Bulls' Zach LaVine knows nixing turnover trouble is last step to major leap

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Rob Schaefer
·4 min read
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LaVine knows nixing turnover trouble last step to major leap originally appeared on NBC Sports Chicago

It's been the most glaring smudge on a season that has seen Zach LaVine take marked leaps as a scorer and facilitator: Turnovers.

In fact, that's been the foremost problem area for the Bulls' offense in general, despite significant strides forward as a unit. Underpinning a jump from 29th to 17th in the NBA in offensive rating are team ranks of 30th in turnovers per game (18.1), 29th in turnover rate (17.1 percent) and 29th in points allowed off turnovers per game (21.6).

LaVine's 4.3 turnovers per game represents the highest mark of his career and the second-highest average in the NBA this season, just trailing James Harden's 4.5.

"It's too much," said head coach Billy Donovan after Wednesday's practice. "And I also understand when you’ve got an elite offensive player who’s got the ball in his hands, he’s always going to be a little more susceptible to turnovers. I think there’s good turnovers when the ball is in your hands that much, and there’s bad turnovers. I think Zach would be probably the first one to admit that some of them are just unacceptable."

As Donovan notes, some of this comes with the territory. LaVine is averaging 71.2 touches per contest and 4.68 seconds per touch through 17 games, both career highs. In turn, he's assisting on a higher rate of possessions -- 24.5 percent -- than at any other point in his career and scoring with outrageous efficiency. A gander at the rest of the (finger quotes) top 10 in turnovers per game reveals a handful of star offensive centerpieces.

Still, that 4.3 looms large. And LaVine concurred that, as he tries to find the balance between being aggressive and reckless as a playmaker, responsibility for his cough-ups falls squarely on him.

"Some of it is just careless passing," LaVine said. "And then other things is me trying to fit the ball into tight areas and predetermining offensive reads. I feel like I've done a really good job of determining and seeing people on cuts and try to manipulate the defense with the pass, but with that comes a lot of things that I haven't done well, trying to force the ball in and making some careless passes.

"So (I'm) looking at film and seeing how to clean those up, and I'll do that. But I'm obviously going to continue to try to be aggressive and continue to make the right play as well."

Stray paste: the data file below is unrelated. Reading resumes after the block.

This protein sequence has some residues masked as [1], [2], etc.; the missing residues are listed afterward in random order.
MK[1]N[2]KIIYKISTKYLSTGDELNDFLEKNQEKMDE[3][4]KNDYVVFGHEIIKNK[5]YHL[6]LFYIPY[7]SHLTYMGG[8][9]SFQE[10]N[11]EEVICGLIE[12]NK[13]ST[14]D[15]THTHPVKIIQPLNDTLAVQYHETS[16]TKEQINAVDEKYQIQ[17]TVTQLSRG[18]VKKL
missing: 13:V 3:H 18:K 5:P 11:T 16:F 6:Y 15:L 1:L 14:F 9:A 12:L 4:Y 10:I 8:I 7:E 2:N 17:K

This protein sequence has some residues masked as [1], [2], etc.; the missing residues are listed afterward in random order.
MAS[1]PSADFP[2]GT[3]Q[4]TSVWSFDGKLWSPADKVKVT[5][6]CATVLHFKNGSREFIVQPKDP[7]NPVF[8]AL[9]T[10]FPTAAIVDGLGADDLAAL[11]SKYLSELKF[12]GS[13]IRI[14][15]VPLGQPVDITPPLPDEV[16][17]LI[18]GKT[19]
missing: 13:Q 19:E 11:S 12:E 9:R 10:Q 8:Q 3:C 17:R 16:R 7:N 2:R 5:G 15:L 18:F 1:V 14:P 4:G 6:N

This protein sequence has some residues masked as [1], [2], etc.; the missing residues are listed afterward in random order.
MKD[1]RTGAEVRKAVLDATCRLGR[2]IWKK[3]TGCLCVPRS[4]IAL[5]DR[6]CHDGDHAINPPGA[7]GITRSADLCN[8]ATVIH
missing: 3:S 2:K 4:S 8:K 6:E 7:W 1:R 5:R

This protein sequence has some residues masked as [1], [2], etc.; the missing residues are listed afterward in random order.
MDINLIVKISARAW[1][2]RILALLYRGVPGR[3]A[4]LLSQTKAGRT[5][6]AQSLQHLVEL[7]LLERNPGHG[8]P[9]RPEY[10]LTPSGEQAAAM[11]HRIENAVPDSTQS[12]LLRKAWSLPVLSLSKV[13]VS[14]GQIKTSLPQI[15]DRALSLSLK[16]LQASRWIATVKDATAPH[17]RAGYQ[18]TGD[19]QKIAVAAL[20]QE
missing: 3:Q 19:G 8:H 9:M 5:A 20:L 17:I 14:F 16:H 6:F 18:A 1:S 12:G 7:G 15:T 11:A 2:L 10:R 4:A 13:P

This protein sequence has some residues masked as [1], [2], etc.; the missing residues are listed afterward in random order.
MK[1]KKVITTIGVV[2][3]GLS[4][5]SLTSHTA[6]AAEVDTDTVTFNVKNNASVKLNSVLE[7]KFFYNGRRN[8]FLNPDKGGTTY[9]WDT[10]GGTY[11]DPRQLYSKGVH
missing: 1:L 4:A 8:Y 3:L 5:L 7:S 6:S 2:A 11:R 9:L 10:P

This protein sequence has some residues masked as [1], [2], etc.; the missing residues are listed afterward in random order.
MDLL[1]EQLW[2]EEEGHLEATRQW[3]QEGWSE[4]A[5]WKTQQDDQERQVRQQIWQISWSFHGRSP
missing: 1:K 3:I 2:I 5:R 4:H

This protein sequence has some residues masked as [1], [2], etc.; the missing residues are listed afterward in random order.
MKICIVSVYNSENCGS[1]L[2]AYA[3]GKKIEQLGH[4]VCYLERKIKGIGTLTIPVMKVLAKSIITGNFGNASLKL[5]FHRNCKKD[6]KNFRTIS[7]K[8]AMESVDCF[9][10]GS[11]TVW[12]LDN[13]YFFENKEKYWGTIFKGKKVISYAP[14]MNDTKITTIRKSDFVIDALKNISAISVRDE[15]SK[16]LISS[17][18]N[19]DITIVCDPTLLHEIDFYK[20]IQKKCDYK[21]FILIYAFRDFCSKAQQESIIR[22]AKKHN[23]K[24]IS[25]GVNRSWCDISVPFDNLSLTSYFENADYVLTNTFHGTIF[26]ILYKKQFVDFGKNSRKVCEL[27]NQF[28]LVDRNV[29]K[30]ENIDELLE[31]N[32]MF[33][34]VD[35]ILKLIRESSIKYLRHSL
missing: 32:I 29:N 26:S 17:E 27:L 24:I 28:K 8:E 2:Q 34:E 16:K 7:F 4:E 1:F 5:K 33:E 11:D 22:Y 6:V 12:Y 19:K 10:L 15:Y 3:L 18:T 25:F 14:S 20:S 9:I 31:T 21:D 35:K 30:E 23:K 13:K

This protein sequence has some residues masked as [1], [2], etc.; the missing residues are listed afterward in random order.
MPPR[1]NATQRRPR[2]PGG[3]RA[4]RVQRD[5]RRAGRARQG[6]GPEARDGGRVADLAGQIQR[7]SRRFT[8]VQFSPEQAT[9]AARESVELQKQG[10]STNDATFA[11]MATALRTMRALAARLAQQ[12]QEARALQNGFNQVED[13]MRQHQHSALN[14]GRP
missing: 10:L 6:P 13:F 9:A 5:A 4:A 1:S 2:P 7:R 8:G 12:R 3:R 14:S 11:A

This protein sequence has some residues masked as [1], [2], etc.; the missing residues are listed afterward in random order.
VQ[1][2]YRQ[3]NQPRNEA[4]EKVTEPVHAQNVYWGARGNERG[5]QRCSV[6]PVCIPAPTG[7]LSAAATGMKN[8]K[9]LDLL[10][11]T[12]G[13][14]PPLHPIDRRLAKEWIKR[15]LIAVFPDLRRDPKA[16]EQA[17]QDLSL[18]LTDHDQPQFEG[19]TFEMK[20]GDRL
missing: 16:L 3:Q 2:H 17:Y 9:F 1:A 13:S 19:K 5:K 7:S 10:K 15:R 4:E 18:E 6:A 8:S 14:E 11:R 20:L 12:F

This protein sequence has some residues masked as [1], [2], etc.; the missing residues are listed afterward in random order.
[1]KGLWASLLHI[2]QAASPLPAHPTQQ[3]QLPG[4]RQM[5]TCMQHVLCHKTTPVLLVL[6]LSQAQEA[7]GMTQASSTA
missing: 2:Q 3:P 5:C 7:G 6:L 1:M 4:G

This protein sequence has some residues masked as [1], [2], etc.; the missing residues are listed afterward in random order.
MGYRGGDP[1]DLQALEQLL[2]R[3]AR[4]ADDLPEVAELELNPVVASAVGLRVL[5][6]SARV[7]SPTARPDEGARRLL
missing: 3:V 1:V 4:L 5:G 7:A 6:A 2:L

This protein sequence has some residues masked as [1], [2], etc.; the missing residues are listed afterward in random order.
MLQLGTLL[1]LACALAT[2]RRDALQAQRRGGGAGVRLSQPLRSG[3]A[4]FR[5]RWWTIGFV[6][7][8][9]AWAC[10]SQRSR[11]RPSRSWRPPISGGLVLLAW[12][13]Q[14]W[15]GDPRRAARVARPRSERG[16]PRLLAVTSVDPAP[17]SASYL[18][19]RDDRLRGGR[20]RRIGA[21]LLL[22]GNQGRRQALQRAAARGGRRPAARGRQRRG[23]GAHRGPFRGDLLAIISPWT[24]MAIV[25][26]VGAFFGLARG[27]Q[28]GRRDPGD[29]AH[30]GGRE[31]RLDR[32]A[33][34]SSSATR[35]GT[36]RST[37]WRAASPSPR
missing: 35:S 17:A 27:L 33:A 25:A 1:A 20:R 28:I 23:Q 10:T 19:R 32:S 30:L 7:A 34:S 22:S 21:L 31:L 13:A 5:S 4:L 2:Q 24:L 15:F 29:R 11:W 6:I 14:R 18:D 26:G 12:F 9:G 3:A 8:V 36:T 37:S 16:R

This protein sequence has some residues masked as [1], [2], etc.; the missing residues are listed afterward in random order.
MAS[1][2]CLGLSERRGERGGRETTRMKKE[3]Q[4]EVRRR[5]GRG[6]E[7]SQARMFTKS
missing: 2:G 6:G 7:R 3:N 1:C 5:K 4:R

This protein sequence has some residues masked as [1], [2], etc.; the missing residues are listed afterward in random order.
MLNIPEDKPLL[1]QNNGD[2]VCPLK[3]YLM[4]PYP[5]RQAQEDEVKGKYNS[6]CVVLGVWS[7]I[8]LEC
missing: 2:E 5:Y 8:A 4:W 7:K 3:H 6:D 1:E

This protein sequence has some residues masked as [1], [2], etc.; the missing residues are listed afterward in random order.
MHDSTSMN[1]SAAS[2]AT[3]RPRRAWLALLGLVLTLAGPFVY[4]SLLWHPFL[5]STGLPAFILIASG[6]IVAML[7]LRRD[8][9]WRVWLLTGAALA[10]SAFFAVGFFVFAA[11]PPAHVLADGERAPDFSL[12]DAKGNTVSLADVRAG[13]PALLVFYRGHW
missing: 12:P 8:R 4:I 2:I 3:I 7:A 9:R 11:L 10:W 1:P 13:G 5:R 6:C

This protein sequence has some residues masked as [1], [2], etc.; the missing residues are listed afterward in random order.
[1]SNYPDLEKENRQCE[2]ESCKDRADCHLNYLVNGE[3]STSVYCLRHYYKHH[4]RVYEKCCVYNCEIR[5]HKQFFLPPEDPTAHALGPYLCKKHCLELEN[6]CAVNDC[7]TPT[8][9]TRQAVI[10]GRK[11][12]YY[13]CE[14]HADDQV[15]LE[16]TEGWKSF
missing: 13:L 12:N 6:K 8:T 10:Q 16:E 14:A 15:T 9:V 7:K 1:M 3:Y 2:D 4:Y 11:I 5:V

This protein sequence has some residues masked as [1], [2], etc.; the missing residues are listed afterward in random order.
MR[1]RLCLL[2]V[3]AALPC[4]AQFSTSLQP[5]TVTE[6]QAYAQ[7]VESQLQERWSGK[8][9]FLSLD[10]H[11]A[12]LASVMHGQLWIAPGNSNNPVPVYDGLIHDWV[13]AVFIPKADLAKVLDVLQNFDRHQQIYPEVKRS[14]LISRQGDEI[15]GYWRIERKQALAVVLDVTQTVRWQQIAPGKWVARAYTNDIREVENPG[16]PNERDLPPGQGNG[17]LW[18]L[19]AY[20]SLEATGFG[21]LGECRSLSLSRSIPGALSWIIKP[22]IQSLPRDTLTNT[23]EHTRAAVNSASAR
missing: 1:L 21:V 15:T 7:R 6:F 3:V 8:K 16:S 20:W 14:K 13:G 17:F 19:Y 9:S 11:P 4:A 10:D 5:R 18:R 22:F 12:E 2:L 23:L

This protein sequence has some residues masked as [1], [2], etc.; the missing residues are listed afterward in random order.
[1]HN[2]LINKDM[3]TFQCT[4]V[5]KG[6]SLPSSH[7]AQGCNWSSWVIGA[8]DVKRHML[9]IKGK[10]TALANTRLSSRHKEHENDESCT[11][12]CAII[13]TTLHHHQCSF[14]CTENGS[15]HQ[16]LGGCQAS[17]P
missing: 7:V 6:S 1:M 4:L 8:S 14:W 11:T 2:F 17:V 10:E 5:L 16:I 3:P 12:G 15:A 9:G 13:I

That last point is key, because, in sum, LaVine's progression reading the floor has been more good than bad. While he's been party to his fair share of inaccurate passes and head-scratching errors, LaVine has also exhibited poise facilitating out of double-teams that his scoring prowess commands and has balanced well finding offense for himself while also intentionally getting teammates involved. The Bulls' best offense has flowed through him.

Recently, of course, tough defensive matchups against the Lakers and Celtics have skewed the results toward the ugly side. LaVine has 13 turnovers in his last two games, and his six against Boston marked the fifth game this season he's finished a game with six or more turnovers.

"We’ve got to value possessions. We were not great, I didn’t think, offensively against the Lakers. We were actually a lot better, I thought, against Boston offensively," Donovan said. "But we turned it over too much."

The Bulls posted a negative assist (18) to turnover (19) ratio against the Lakers, just the second time they've done so all season (the first was, not so coincidentally, against another long, physical defense in the Bucks). And against the Celtics, they ceded 35 points off 19 turnovers, the third time this season a Bulls opponent has eclipsed 30 points off turnovers.

"When you’re going against elite teams, you can’t turn the ball over at the rate we do," Donovan said. "We’ve turned it over entirely too much. We’re trying to clean it up and we’re talking about it."

When those miscues lead immediately to scoring chances for opponents -- Bulls opponents are creating transition possessions off of 71.5 percent of their steals (30th in NBA), per Cleaning the Glass -- it bleeds into the defense, which is currently 26th in defensive rating and just lost a key cog in Wendell Carter Jr. The Bulls' turnover troubles also place a firm ceiling on an offense that has flashed major upside playing in Donovan's fresh, movement-based system.

"We’re trying to work on it and put them in those situations to be maybe more fundamentally sound and to make better decisions," Donovan said. "The ones we’ve got to eliminate are the careless live-ball turnovers. They know it. We all know it. For us to be a team that’s going to reach its potential from the offensive side, that’s got to be something we make drastic improvements upon.”

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